QUESTION: Governor Keating, could you please address this issue? We understand now the Republicans have withdrawn their lawsuit here in the state supreme court concerning the military absentee ballots.
RACICOT: I'll address that question.
QUESTION: Can you talk to us about that, why that happened?
RACICOT: That's not, that's not the -- that is not in the supreme court, and quite honestly, that -- you've been advised of that to that defect? Well, I do know that there was some discussion about venue yesterday in front of the Leon County court, and the Leon County court was concerned about whether or not each of the cases from all of the various counties were properly filed in Leon County.
So I know that that discussion is ongoing, and I don't believe that there's any resolution of that issue at this point in time. Thank you.
KEATING: Thank you.
UNIDENTIFIED MALE: OK, thank you.
QUESTION: But, sir, could we have Mr. Scherer -- could we ask him one, one question, sir? Mr. Scherer, can we ask you one question? Can I ask you a question, sir?
CANDIOTTI: The Republicans have continued to charge throughout that this process of the hand recount under way in Broward County is unfair, just as they have been making the same charge in other counties as well, Palm Beach County.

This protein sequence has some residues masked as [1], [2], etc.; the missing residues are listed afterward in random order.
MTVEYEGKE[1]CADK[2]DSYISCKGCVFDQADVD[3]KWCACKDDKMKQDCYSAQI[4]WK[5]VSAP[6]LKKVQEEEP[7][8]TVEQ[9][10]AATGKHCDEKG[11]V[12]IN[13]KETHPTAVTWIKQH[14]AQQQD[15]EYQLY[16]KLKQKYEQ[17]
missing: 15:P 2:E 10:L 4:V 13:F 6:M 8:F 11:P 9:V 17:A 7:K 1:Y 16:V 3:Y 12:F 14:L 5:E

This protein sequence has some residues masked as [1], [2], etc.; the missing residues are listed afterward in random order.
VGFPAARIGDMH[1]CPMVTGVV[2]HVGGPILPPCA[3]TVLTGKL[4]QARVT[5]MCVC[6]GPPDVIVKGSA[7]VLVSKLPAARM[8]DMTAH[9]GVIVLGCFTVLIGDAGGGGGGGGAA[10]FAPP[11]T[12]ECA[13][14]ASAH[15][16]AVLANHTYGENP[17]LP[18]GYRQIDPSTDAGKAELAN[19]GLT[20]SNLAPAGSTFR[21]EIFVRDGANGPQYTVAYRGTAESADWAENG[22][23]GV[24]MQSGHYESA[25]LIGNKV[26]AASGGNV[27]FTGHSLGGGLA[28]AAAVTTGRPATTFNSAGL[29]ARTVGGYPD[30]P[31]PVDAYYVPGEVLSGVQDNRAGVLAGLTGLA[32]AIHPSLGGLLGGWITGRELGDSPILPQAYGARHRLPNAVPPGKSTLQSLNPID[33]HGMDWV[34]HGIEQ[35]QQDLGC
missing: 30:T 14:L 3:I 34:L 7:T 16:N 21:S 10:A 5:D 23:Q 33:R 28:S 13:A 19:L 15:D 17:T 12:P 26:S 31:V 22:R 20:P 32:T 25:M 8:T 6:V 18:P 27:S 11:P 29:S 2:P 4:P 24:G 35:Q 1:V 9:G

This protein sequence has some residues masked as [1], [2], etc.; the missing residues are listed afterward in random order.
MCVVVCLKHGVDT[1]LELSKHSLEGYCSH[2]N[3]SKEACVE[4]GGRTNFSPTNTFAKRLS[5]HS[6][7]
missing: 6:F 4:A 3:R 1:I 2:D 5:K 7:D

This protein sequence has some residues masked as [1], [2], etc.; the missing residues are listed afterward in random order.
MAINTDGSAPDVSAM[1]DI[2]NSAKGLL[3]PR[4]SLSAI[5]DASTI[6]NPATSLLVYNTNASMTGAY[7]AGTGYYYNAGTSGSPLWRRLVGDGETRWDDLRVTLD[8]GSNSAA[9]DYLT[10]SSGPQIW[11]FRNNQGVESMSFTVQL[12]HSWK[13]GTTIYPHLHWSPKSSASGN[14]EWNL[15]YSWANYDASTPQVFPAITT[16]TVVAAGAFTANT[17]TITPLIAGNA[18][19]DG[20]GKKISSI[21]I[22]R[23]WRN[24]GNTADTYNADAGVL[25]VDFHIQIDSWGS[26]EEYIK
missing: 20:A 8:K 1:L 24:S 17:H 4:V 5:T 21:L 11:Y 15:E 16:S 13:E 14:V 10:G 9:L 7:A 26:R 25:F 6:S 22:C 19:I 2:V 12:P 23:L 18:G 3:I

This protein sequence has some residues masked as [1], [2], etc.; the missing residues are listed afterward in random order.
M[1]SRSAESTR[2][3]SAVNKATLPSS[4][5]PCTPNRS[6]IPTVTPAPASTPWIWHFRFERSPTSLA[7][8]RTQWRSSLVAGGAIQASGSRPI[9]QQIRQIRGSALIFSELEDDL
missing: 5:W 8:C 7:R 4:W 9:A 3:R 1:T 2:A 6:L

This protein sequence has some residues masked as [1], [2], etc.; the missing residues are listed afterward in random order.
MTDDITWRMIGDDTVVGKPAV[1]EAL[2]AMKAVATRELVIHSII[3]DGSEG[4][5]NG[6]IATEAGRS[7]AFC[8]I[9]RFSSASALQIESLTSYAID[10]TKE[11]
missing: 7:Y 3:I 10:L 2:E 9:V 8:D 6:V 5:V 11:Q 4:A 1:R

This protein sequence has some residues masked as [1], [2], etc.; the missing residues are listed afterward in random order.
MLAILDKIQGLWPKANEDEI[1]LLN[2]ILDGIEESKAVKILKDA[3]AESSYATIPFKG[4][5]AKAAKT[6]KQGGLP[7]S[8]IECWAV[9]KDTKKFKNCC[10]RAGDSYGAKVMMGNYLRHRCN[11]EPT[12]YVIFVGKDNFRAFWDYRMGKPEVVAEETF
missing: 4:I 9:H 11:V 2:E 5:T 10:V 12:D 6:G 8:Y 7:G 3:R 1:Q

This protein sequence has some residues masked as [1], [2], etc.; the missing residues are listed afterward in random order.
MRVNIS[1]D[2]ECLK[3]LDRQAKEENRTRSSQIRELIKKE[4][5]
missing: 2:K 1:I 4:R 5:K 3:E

So what we had here was, for the second time this week, Republicans who were told and admonished by the Democratic chairman of the canvassing board that they should not interrupt but observe only, that they were not to -- that they could make objections to this after the fact but not to disrupt the proceedings.
That's what happened here today. The news conferences wrapped up, and you're hearing cheers from supporters of the Bush campaign who are standing here just over my shoulder. More or less a few hundred have arrived here today, as they have yesterday, to lend support to the cause, demanding that this hand recount process end and be complete.
Many of these people are local residents here who have received phone calls from the Republican Party to show up here today, others are volunteers and other paid campaign workers who have come here from all over the country to protest the process.
So currently the Broward County canvassing board is in a lunch recess, and when they come back, there will be one face in there who has not been there in the past. That is because the chairman, a Democrat, has told the Republican attorney who raised an objection about the way the process is being handled and the way these absentee ballots will be judged later on this day, that he will not be welcome here when he comes back.
When he was told to leave during the recess, or at the recess, the Republican attorney, attorney left the room and held up his hands like this, to more or less say to one of the deputies in the room, Do you want to arrest me? though he didn't say that. And this is the same thing that he did earlier in the week after a similar outburst.
He was allowed to return at that time because tempers cooled down a bit, but this time he won't be coming back to continue the process.
Leon, back to you.
HARRIS: All right, thanks much, Susan Candiotti, hanging in down there in Broward County. Appreciate it.